Yesterday, Robert Menendez sounded defiant, telling constituents in New Jersey that he would stay in the Senate while fighting an indictment for corruption. “This is not how my career is going to end,” he said in a speech after entering a not-guilty plea in court. Afterward, a number of Democrats publicly supported Menendez and demanded that the public allow due process to take place, an effort that got a boost from Menendez organizers:
The New Jersey Democratic State Committee has sent at least six news releases since then with statements from nearly three dozen local and national officials and community leaders. The releases include the hashtag #IStandWithBob and advertised a new @IStandWithBob Twitter account that had tweeted more than 70 times by Thursday evening.
There’s also a slick website, istandwithbob.com, that includes a roundup of positive statements and news coverage as well as a video from Menendez responding to the charges. It also has an “FAQ” with questions like, “What does it mean to be indicted?”
The response begins: “An indictment is the paper that prosecutors write and present in a grand jury where the Senator had no chance to respond or participate.”
The site, which also seeks contributions, was paid for by the Menendez for Senate campaign committee, which has $1.45 million cash on hand, according to its most recent federal campaign filing. Visitors to menendezfornj.com are now redirected to the site.
Senate Democrats seem to be taking more of a wait-and-see attitude. After watching what a scandal did to Republicans in 2006, the caution of getting ahead of the story in either direction is plain. There haven’t been any calls for Menendez to resign, but his colleagues aren’t exactly rushing to his defense either.
The New York Times editorial board has no such patience. An op-ed published today demands Menendez resign now, rather than drag this out any longer:
For high-profile politicians who are indicted by federal prosecutors, there’s something akin to stages of grief. First comes shock, then anger, defiance and, sometimes, after juries convict and judges are ready to impose a sentence, a bit of contrition. …
Mr. Menendez is evidently not in a hurry to get to the stage of contrition, having warned on Wednesday that he’s “not going anywhere.” He would be doing a disservice to New Jersey by clinging to power as a disgraced politician. His colleagues in the Senate should demand that he step aside.
What comes in between those two paragraphs are a pretty good recitation of the indictment, which is still just an indictment. If the government proves the case that the New York Times has outlined, then Menendez is in big trouble indeed, and might want to prepare for a long stay at Club Fed. That’s still a big if, however, especially since all we’ve seen thus far is the arraignment.
In normal criminal cases one would expect to demand a presumption of innocence from the media, but there is a difference when it comes to public figures. The NYT editorial board is correct in applying a different standard when it comes to public trust, and in this case they’re not demanding that Menendez be forced out of office. They’re advising him to leave voluntarily, as New Jersey voters deserve a Senator representing their interests who aren’t under a legal and ethical cloud. That’s not a bad argument, but New Jersey voters had an opportunity to give Menendez the boot in in 2012 when these allegations first came to light, not long before the election. Voters still endorsed Menendez for a second term in the Senate in November of that year, and the New York Times didn’t object at that time.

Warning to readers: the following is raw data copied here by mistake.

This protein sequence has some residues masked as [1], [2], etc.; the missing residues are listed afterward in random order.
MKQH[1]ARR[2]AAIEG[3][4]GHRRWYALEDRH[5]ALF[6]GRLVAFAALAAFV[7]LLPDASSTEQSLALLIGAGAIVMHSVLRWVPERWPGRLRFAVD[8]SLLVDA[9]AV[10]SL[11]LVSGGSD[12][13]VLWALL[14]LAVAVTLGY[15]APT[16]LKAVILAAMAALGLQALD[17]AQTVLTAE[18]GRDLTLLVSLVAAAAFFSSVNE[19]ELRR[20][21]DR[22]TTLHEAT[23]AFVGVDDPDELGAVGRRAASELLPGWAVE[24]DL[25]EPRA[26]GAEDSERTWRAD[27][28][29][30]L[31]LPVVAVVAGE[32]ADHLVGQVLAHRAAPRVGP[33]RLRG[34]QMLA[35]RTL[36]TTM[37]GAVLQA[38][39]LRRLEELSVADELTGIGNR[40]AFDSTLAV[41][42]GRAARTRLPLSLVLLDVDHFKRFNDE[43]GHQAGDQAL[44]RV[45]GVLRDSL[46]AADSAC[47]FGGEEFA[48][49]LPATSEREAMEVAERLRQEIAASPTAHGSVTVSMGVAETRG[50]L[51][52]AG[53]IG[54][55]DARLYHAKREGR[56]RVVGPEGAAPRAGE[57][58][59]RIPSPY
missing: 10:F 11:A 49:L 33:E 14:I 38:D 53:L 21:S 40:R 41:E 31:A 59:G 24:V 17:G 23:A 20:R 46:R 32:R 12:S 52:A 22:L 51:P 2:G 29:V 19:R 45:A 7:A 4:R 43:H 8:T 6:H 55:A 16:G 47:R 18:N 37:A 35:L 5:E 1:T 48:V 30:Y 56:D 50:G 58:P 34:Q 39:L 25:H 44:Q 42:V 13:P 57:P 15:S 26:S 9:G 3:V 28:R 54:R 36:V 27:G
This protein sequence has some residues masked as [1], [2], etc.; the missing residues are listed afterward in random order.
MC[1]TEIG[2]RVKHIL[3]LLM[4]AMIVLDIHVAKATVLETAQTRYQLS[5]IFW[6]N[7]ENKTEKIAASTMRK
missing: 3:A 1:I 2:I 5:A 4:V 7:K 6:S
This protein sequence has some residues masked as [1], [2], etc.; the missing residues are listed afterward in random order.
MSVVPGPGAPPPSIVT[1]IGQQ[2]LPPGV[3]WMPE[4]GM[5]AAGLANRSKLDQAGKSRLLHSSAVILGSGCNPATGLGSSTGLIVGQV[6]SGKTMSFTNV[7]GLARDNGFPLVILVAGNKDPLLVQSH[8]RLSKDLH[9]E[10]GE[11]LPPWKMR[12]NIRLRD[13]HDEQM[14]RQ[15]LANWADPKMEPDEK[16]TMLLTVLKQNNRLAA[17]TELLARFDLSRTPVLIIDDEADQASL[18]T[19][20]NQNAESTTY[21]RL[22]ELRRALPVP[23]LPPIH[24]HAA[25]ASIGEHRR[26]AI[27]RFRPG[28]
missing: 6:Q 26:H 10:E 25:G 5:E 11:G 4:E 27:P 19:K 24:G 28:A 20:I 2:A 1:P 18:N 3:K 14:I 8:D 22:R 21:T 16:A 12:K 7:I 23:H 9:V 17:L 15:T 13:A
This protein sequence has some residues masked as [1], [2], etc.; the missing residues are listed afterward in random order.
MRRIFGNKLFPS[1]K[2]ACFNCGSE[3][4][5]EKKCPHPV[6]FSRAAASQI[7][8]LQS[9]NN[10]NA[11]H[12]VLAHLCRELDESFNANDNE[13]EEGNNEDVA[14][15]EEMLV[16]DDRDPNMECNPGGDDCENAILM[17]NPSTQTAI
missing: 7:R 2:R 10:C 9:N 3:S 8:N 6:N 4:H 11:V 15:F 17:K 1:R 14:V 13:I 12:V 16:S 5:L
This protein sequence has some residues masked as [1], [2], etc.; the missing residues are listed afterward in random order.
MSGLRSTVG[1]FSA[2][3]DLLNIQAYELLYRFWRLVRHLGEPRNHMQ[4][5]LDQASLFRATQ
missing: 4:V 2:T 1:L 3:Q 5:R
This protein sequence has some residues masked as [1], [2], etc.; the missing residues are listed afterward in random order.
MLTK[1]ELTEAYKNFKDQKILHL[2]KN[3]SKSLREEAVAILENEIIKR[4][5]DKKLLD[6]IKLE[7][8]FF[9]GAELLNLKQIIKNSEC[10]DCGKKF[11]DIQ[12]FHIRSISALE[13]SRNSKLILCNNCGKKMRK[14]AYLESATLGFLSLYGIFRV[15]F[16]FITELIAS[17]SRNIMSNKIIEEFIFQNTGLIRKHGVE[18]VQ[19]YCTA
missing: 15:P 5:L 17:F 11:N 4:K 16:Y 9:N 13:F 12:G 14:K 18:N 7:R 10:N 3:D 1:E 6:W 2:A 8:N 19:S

Besides, while that standard sounds good in theory, in practice it leads to all sorts of perverse incentives. If a sitting member of Congress needs to resign after any indictment, then that leaves the executive branch at least a plenary moral authority to pick off its opposition one at a time. The Department of Justice has already grown politicized under the Obama administration, and it’s not the first presidency to have used the DoJ in such a manner. That may or may not be what’s behind the indictment of Menendez, whose relationship with Salomon Melgen has looked slimy for some time, but it’s certainly a possibility in the future if that becomes the new standard.
The NYT demand is also curious, strictly from a political perspective. Pushing Menendez out would allow Chris Christie to appoint a Republican in his place — possibly even himself, since his presidential campaign seems to be a non-starter. Why would the NYT want to make that kind of a demand? Well, Menendez has opposed Barack Obama’s foreign-policy moves, especially on Cuba and Iran, the two supposed highlights of Obama’s second-term foreign policy. One has to wonder whether the Gray Lady would be as eager to push out Chuck Schumer or Dick Durbin under similar circumstances, or why their ire never rose to this level for Harry Reid’s blatant McCarthyite behavior on the floor of the Senate, for which he has no remorse to this day.
This is an attempt by the NYT editorial board to pose as a non-partisan crusader, but it looks more like political expediency and bandwagoning on behalf of the White House.